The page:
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Column 13th October 2021

What good does a name change do?

The Oxfordshire Growth Board is changing its name.

The Board, which is made up of the Leaders of the county, district and city councils, will be called the Future Oxfordshire Partnership.

According to the Leader of the Vale District Council, Emily Smith:
“This marks a change in focus to longer term thinking, with tackling the climate emergency, protecting the natural environment and social and economic inclusion now at the forefront of the group's thinking.”

- But they are still promoting very high numbers of new homes on the Oxfordshire 2050 plan.

Councillor Smith goes on to say:
"The word 'Board' implies a decision-making body and the word 'Growth' did not reflect the wide range of issues we discuss with partners in the forum. As well as clarity, for me, this name change is hugely symbolic and better reflects the Oxfordshire Vision that all partners adopted earlier in the year.”

"In Oxfordshire’s elections in May, Liberal Democrats stood on a platform to end the 'growth all costs' agenda and made huge gains. Liberal Democrats will continue to stand up for sustainability and will engage with our communities at every opportunity."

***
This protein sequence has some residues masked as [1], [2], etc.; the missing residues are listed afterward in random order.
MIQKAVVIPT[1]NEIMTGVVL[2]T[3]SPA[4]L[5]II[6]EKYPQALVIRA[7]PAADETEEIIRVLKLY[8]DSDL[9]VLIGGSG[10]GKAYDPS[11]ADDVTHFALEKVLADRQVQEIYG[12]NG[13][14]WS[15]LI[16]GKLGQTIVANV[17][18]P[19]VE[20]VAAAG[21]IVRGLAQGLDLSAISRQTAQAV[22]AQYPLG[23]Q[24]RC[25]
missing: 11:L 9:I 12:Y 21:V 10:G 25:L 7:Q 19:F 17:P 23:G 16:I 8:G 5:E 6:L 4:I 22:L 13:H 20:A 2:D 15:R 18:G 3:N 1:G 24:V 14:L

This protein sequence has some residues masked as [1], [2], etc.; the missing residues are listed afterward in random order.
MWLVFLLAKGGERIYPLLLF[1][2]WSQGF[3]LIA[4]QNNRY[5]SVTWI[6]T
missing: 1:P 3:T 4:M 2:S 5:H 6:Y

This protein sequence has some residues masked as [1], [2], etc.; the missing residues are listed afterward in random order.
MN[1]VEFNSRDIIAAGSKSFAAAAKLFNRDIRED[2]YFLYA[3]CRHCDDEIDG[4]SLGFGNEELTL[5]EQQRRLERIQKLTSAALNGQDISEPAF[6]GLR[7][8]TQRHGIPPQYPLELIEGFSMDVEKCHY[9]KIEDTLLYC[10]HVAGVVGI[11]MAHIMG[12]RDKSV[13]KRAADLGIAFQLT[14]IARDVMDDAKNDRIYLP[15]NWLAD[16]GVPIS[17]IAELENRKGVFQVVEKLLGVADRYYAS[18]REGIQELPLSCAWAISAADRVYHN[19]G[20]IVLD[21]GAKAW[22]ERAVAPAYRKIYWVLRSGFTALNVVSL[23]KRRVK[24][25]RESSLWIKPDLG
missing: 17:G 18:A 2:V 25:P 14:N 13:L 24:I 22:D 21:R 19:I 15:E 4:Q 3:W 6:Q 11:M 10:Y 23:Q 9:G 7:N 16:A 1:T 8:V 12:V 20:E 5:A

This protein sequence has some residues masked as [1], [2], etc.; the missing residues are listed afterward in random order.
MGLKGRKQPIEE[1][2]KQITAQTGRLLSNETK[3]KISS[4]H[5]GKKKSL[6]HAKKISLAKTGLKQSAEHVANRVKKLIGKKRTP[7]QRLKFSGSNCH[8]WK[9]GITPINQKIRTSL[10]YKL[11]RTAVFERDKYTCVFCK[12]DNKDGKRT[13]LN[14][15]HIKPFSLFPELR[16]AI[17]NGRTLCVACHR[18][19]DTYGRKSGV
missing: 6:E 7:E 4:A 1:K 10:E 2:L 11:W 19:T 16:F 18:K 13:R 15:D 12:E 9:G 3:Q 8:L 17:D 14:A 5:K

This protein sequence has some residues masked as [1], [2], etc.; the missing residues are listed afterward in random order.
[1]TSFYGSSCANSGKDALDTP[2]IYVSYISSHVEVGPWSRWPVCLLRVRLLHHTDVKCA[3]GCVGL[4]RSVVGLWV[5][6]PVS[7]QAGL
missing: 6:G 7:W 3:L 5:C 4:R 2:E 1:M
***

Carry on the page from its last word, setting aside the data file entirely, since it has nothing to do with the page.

Last week I summarised the views of the POETS (a group of planning, environment and transport professionals and academics focused primarily on planning and transport issues in Oxfordshire) who suggested that the “Government needs to deal jointly with the housing crisis, the climate crisis, the Covid-19 pandemic and inequality at a scale comparable to that of the wartime Coalition Government.”

The Future Oxfordshire Partnership supports the plans for the Oxford-Cambridge Arc with a million new homes, most of which will not be in ‘15 minute neighbourhoods’ via walking, cycling and public transport.”

You don’t get far from Wantage and Grove in 15 minutes by cycle or bus and definitely not to Harwell or Milton Park where most of the employment is supposed to be.

They have also agreed the housing needs numbers for Oxfordshire which suggests between 100,000 and 150,000 new homes across the county, many of which developers would like to add to the existing plans for Grove and East Challow.

Unless all of these new homes are built to zero carbon standards and use grey water recycling (which none of the ones which are already approved will), I’m not sure how this tackles climate change and protects the environment.


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